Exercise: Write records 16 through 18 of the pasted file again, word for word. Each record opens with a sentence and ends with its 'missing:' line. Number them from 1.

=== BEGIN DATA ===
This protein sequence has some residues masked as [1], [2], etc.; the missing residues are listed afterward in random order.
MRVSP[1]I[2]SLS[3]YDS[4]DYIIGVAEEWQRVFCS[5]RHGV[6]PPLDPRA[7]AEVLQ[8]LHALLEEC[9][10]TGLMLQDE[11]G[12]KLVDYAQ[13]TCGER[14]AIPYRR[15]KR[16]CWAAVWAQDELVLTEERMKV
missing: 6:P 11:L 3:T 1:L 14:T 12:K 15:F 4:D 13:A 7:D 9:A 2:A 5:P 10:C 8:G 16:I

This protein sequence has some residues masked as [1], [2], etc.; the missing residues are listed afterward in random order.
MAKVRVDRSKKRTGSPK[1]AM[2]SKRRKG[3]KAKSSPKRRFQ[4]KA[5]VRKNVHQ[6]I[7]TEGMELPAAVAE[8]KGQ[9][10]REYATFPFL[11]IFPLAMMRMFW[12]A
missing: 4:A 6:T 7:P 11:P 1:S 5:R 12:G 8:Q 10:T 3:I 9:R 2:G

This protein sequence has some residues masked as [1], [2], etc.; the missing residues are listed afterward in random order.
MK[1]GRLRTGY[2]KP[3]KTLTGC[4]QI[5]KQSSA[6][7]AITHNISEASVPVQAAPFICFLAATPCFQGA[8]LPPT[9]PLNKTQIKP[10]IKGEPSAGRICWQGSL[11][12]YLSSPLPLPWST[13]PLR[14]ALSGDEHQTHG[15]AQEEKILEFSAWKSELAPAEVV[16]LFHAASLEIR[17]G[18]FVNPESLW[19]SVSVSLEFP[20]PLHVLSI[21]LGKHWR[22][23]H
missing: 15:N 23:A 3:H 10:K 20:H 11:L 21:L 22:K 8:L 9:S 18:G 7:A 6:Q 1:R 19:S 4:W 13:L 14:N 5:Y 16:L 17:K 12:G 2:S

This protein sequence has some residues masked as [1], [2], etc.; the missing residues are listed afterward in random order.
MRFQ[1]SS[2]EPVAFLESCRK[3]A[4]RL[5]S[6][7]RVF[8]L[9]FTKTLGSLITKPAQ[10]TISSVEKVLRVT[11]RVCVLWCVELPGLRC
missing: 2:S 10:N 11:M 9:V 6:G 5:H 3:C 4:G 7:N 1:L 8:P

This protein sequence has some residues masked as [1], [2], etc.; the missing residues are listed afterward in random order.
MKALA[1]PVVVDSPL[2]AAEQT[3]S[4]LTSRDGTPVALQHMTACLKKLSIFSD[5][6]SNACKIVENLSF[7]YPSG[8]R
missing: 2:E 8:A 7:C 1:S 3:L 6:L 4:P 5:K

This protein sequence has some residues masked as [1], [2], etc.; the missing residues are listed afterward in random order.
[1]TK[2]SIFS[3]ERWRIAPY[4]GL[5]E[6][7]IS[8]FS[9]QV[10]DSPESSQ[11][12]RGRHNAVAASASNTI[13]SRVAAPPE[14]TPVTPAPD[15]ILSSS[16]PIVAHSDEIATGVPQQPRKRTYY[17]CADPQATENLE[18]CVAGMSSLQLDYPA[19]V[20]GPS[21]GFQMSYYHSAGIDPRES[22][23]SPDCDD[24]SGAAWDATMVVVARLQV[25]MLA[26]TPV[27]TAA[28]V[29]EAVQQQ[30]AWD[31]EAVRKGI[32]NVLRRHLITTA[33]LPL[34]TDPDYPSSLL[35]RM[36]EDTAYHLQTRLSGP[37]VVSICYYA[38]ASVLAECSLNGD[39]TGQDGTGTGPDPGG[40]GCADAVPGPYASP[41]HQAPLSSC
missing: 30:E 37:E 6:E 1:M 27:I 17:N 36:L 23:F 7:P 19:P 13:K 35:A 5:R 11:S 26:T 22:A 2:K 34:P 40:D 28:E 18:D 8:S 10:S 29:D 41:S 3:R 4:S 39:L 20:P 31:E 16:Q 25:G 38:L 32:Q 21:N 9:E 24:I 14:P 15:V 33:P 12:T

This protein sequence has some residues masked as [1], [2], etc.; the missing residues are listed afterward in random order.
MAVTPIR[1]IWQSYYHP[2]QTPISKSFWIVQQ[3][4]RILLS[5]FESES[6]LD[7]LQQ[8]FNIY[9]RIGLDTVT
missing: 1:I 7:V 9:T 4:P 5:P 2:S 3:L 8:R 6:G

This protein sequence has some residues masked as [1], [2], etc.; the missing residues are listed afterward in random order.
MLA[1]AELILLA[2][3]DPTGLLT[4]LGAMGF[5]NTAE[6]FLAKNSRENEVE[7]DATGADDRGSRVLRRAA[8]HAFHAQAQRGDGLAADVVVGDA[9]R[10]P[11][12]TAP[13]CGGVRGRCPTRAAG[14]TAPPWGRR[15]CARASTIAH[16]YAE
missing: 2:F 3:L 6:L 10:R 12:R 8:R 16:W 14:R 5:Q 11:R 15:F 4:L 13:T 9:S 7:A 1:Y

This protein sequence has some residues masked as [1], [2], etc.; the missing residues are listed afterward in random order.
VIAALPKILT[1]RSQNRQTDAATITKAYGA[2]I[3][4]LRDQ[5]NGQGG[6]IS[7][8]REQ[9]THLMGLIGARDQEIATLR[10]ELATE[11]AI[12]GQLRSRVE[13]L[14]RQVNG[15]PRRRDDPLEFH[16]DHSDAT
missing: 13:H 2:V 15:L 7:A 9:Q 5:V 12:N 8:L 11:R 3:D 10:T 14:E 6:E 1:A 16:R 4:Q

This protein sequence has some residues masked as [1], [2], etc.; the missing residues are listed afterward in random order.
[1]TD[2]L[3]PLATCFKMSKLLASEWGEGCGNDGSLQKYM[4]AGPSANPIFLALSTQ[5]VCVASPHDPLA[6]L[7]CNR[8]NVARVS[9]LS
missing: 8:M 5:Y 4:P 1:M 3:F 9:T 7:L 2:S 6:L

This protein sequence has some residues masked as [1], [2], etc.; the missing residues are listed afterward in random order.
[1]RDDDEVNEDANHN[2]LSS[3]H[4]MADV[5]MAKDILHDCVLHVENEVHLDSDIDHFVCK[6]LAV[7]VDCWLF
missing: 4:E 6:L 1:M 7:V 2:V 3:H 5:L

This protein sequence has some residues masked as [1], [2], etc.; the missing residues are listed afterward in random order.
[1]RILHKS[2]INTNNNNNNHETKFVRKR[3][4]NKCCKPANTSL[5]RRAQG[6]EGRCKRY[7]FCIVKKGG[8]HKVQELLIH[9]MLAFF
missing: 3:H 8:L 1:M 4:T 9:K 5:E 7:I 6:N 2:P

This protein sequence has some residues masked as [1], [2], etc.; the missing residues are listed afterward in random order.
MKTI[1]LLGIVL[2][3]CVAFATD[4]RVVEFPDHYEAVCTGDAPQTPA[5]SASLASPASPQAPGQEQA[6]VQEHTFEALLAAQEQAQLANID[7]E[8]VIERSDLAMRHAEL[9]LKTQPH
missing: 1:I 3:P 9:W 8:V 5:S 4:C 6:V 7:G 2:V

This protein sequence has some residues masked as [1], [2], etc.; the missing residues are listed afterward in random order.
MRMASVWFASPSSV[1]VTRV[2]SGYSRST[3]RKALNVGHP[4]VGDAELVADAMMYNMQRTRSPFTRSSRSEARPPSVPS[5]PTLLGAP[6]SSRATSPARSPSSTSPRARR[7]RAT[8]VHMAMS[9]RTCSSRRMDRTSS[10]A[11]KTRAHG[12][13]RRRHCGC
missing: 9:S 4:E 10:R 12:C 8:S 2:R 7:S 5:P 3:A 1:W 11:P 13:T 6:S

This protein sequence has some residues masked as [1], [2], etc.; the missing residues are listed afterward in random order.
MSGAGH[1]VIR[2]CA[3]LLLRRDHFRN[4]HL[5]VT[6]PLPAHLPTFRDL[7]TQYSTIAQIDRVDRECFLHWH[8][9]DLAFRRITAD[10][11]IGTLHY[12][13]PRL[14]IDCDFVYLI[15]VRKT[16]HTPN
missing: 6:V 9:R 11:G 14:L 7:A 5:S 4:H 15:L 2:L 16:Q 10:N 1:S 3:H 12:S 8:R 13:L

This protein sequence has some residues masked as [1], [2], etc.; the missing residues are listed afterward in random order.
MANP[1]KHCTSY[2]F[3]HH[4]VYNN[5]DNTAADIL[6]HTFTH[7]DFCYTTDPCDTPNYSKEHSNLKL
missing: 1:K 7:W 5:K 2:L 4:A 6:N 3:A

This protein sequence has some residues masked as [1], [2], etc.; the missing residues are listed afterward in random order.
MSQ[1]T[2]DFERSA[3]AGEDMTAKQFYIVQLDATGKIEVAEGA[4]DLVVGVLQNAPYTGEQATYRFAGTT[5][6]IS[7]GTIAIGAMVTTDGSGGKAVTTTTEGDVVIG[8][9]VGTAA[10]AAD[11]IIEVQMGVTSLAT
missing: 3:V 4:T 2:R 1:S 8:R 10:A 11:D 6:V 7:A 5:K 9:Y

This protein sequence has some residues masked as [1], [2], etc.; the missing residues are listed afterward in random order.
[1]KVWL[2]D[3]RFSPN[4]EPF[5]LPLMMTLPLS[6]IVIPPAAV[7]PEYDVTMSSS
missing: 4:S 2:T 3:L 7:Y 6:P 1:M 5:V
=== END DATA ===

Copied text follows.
This protein sequence has some residues masked as [1], [2], etc.; the missing residues are listed afterward in random order.
MANP[1]KHCTSY[2]F[3]HH[4]VYNN[5]DNTAADIL[6]HTFTH[7]DFCYTTDPCDTPNYSKEHSNLKL
missing: 1:K 7:W 5:K 2:L 4:A 6:N 3:A

This protein sequence has some residues masked as [1], [2], etc.; the missing residues are listed afterward in random order.
MSQ[1]T[2]DFERSA[3]AGEDMTAKQFYIVQLDATGKIEVAEGA[4]DLVVGVLQNAPYTGEQATYRFAGTT[5][6]IS[7]GTIAIGAMVTTDGSGGKAVTTTTEGDVVIG[8][9]VGTAA[10]AAD[11]IIEVQMGVTSLAT
missing: 3:V 4:T 2:R 1:S 8:R 10:A 11:D 6:V 7:A 5:K 9:Y

This protein sequence has some residues masked as [1], [2], etc.; the missing residues are listed afterward in random order.
[1]KVWL[2]D[3]RFSPN[4]EPF[5]LPLMMTLPLS[6]IVIPPAAV[7]PEYDVTMSSS
missing: 4:S 2:T 3:L 7:Y 6:P 1:M 5:V